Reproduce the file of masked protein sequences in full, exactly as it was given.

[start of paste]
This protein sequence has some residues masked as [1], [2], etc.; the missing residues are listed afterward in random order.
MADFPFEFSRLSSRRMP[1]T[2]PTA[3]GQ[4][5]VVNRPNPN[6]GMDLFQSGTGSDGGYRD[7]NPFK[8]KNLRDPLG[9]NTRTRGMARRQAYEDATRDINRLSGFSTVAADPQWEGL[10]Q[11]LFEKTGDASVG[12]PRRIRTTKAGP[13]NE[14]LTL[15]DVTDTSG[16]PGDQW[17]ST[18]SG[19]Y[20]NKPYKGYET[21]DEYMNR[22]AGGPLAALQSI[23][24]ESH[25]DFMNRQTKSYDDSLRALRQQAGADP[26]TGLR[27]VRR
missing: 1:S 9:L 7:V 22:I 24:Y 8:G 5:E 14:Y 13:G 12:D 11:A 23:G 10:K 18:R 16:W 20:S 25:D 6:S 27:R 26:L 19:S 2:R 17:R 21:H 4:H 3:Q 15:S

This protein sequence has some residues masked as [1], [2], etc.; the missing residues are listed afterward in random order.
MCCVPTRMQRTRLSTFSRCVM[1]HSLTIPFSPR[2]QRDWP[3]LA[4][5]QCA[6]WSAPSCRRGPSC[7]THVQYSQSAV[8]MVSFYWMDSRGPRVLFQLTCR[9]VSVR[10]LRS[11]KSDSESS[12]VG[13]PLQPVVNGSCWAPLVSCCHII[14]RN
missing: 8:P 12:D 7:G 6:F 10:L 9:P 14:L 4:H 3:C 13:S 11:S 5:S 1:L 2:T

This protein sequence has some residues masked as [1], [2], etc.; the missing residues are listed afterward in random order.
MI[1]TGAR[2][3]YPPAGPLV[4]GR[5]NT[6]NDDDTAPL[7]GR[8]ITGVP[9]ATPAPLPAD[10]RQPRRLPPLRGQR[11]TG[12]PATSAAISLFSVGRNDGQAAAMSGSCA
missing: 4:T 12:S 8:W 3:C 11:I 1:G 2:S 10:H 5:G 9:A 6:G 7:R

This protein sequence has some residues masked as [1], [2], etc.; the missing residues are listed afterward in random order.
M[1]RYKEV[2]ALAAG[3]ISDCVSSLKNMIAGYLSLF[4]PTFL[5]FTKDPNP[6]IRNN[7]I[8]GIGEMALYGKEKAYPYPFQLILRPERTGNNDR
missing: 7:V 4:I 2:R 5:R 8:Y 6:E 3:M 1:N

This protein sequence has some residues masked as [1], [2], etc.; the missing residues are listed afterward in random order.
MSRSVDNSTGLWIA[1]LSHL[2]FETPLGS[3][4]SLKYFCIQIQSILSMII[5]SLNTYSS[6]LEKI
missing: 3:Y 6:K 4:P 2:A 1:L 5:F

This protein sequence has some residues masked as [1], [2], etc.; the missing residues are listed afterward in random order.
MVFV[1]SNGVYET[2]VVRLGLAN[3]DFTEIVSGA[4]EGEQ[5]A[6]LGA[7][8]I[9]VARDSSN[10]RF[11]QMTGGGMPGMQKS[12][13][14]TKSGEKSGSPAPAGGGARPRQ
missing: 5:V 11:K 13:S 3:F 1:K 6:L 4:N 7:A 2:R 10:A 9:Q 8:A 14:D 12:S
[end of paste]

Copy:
This protein sequence has some residues masked as [1], [2], etc.; the missing residues are listed afterward in random order.
MADFPFEFSRLSSRRMP[1]T[2]PTA[3]GQ[4][5]VVNRPNPN[6]GMDLFQSGTGSDGGYRD[7]NPFK[8]KNLRDPLG[9]NTRTRGMARRQAYEDATRDINRLSGFSTVAADPQWEGL[10]Q[11]LFEKTGDASVG[12]PRRIRTTKAGP[13]NE[14]LTL[15]DVTDTSG[16]PGDQW[17]ST[18]SG[19]Y[20]NKPYKGYET[21]DEYMNR[22]AGGPLAALQSI[23][24]ESH[25]DFMNRQTKSYDDSLRALRQQAGADP[26]TGLR[27]VRR
missing: 1:S 9:L 7:V 22:I 24:Y 8:G 5:E 14:Y 13:G 12:D 11:A 23:G 10:K 18:R 16:W 20:S 25:D 6:S 27:R 26:L 19:S 2:R 17:R 21:H 4:H 3:Q 15:S

This protein sequence has some residues masked as [1], [2], etc.; the missing residues are listed afterward in random order.
MCCVPTRMQRTRLSTFSRCVM[1]HSLTIPFSPR[2]QRDWP[3]LA[4][5]QCA[6]WSAPSCRRGPSC[7]THVQYSQSAV[8]MVSFYWMDSRGPRVLFQLTCR[9]VSVR[10]LRS[11]KSDSESS[12]VG[13]PLQPVVNGSCWAPLVSCCHII[14]RN
missing: 8:P 12:D 7:G 6:F 10:L 9:P 14:L 4:H 3:C 13:S 11:S 5:S 1:L 2:T

This protein sequence has some residues masked as [1], [2], etc.; the missing residues are listed afterward in random order.
MI[1]TGAR[2][3]YPPAGPLV[4]GR[5]NT[6]NDDDTAPL[7]GR[8]ITGVP[9]ATPAPLPAD[10]RQPRRLPPLRGQR[11]TG[12]PATSAAISLFSVGRNDGQAAAMSGSCA
missing: 4:T 12:S 8:W 3:C 11:I 1:G 2:S 10:H 5:G 9:A 6:G 7:R

This protein sequence has some residues masked as [1], [2], etc.; the missing residues are listed afterward in random order.
M[1]RYKEV[2]ALAAG[3]ISDCVSSLKNMIAGYLSLF[4]PTFL[5]FTKDPNP[6]IRNN[7]I[8]GIGEMALYGKEKAYPYPFQLILRPERTGNNDR
missing: 7:V 4:I 2:R 5:R 8:Y 6:E 3:M 1:N

This protein sequence has some residues masked as [1], [2], etc.; the missing residues are listed afterward in random order.
MSRSVDNSTGLWIA[1]LSHL[2]FETPLGS[3][4]SLKYFCIQIQSILSMII[5]SLNTYSS[6]LEKI
missing: 3:Y 6:K 4:P 2:A 1:L 5:F

This protein sequence has some residues masked as [1], [2], etc.; the missing residues are listed afterward in random order.
MVFV[1]SNGVYET[2]VVRLGLAN[3]DFTEIVSGA[4]EGEQ[5]A[6]LGA[7][8]I[9]VARDSSN[10]RF[11]QMTGGGMPGMQKS[12][13][14]TKSGEKSGSPAPAGGGARPRQ
missing: 5:V 11:K 13:S 3:F 1:K 6:L 4:N 7:A 2:R 10:A 9:Q 8:A 14:D 12:S